Social Movement Studies
Otros Autores: Juan Enrique Serrano-Moreno
This article analyses the effects of the COVID-19 pandemic on the citizen movements initiated in Hong Kong and Chile in 2019. Based on discourse analysis and interviews, the study argues that adapting the repertoires of protest to the mobility restrictions and the evolution of the political systems reinforced the populist dimension of the Anti-ELAB (anti-extradition law amendment bill) and the Chilean Spring movements. In Hong Kong, the restrictions of freedoms facilitated the constitution of a broad international network opposed to the Chinese Communist Party that comprises overseas organisations and public figures in exile dedicated to lobbying before western governments and providing a discourse frame to the diasporic communities. In Chile, the successive election campaigns that accompanied the constitutional process allowed new political actors with refoundation aspirations to access the institutions. This study found, in both cases, that rhetoric based on the antagonistic exaltation of the people’s signifier has become central to the movements’ discourses: a transformation accompanied by the consolidation of political leaders pretending to represent the movements’ demands. This study analyses the discourses and demands of the citizen movements in light of the institutional framework in which they appear and evolve to contribute to the growing literature where the study of contemporary social movements intersects with the studies of populism.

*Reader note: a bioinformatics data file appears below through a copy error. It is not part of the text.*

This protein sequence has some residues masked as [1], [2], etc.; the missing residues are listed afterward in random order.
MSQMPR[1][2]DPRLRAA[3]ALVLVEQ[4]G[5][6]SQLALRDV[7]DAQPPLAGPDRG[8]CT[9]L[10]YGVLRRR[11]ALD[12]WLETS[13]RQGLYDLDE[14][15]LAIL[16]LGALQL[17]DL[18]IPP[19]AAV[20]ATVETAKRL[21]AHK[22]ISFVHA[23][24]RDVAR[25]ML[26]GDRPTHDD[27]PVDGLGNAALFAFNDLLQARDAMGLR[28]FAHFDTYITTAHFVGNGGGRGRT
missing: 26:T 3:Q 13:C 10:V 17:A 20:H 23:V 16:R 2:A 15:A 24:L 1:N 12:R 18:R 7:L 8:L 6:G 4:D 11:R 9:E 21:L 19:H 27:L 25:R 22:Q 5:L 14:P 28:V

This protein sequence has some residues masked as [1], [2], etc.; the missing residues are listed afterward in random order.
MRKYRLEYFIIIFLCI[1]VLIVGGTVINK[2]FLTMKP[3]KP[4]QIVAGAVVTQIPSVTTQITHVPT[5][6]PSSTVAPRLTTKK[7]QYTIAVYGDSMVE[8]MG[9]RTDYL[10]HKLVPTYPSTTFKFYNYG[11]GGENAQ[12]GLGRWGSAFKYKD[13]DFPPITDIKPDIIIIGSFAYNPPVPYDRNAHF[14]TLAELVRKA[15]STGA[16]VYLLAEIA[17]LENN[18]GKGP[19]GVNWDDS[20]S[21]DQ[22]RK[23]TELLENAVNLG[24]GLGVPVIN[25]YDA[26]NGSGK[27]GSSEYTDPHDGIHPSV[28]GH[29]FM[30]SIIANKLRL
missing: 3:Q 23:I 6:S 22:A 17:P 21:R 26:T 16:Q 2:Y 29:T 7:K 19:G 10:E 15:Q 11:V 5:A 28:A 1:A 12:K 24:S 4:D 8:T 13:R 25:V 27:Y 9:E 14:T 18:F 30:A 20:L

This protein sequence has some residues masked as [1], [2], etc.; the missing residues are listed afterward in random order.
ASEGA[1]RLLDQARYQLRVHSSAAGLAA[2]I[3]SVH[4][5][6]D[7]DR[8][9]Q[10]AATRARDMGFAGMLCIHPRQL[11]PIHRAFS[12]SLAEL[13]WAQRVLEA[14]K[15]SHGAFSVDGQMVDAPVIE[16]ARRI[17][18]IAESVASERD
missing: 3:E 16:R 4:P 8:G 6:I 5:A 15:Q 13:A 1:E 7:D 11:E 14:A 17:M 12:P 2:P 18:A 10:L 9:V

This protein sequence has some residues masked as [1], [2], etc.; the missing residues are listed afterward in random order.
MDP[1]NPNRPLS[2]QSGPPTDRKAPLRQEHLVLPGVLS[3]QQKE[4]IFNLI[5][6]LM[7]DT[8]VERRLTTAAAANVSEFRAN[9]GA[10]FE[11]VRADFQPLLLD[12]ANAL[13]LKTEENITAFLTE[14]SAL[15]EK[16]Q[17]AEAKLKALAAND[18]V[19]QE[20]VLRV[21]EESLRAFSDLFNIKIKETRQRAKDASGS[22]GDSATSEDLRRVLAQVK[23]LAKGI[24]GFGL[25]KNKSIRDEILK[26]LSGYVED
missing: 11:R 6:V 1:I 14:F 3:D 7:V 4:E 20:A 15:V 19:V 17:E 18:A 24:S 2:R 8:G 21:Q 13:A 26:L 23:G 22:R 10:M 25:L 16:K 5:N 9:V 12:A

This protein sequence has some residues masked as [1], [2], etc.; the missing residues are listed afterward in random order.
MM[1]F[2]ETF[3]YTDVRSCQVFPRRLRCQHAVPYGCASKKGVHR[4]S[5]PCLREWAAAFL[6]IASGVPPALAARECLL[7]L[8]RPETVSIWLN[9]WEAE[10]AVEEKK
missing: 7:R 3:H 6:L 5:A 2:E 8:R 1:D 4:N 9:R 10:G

Como citar: Serrano-Moreno, J. E., & Osorio Solano, S. A. (2023). Did the pandemic spread populism? Comparative study on the transformations of citizen movements in Chile and Hong Kong. Social Movement Studies, 1–19. https://doi.org/10.1080/14742837.2023.2178405